GLENN: Good friend of the program, Jonah Goldberg. Hello, Jonah.
GOLDBERG: Hello, sir, how are you?
GLENN: Well, I'm pretty good. I'm pretty good. I'm -- as we talked yesterday or last night, I'm a little, I guess shocked how many people are trapped in this place of, "Okay, well, I guess I'll go down the socialist route just a little bit because I don't want something really, really bad to happen." And you are a guy who is -- I mean, you wrote one of my favorite books, Liberal Fascism, that somebody asked me just the other day, Glenn, I want to read about socialism, where do I start. And I said, only one place to start, Liberal Fascism.
GOLDBERG: See, now you are guilting me.
GLENN: I'm just playing the role of the administration or Nancy Pelosi. Just trying to guilt you into it. Yet you know that this is really bad for us. If this bill would have come through, you know this was really bad.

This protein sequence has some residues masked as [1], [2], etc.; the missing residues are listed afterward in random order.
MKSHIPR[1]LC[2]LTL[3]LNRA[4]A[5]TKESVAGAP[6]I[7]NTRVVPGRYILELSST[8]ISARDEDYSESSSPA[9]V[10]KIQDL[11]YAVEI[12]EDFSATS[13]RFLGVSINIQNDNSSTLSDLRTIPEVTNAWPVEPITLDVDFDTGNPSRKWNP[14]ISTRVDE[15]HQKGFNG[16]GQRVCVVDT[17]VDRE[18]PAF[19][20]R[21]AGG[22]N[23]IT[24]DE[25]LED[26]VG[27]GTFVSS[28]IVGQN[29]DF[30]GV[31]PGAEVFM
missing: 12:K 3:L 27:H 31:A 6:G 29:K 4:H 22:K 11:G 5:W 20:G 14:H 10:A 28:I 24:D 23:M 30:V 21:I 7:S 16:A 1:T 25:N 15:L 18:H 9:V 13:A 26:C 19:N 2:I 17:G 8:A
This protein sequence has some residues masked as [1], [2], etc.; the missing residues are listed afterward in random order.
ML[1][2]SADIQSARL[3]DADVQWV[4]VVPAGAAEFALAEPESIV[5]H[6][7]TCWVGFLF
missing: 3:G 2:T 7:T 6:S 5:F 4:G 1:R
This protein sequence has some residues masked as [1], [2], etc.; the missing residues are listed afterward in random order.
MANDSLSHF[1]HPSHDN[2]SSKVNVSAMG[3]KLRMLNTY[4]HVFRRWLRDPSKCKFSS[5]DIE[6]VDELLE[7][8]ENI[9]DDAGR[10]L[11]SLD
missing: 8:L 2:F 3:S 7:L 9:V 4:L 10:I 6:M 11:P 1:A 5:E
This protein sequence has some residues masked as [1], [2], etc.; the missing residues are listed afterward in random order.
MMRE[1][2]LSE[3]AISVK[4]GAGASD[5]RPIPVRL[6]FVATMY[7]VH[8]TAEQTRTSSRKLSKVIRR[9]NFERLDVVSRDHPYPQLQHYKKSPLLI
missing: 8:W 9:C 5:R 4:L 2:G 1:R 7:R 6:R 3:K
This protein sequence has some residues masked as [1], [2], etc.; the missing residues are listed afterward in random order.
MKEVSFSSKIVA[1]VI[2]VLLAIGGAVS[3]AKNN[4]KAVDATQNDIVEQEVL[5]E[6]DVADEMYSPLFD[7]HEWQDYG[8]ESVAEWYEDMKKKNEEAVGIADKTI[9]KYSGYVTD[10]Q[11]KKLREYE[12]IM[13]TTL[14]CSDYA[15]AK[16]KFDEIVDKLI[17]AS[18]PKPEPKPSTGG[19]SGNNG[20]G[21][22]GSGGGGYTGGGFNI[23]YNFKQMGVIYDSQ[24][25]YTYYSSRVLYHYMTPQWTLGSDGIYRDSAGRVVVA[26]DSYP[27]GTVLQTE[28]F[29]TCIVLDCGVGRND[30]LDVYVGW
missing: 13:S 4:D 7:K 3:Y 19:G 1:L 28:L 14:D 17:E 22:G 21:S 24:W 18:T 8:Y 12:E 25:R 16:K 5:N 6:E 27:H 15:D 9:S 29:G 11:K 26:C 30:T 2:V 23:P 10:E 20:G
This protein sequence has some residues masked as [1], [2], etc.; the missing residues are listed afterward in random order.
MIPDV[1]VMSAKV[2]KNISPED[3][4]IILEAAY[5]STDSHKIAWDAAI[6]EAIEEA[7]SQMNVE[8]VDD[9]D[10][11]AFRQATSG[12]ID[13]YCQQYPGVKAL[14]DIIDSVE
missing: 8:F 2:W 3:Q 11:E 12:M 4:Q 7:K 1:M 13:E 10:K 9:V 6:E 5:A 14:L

GOLDBERG: I agree the bill is really bad, I agree. I think there are all sorts of saner things that could be done. I'm not saying that we wouldn't need to spend some large amount of money in some way down the road, but this doesn't strike me as the way to do it. I guess my problem is I am just so frustrated with this entire mess. The rank hypocrisy and corruption all over the place that, you know -- and while my heart is entirely with the Mike Pences and free market guys and the House Republicans, you know, Republicans ran the congress for most of the last eight years and they let Barney Frank, they get Chris Dodd play the games that they played that got us into this mess. They didn't fight Bush on prescription drugs, they didn't fight Bush on all sorts of things and now with the place burning down around them, they've become purists about enforcing the fire codes and --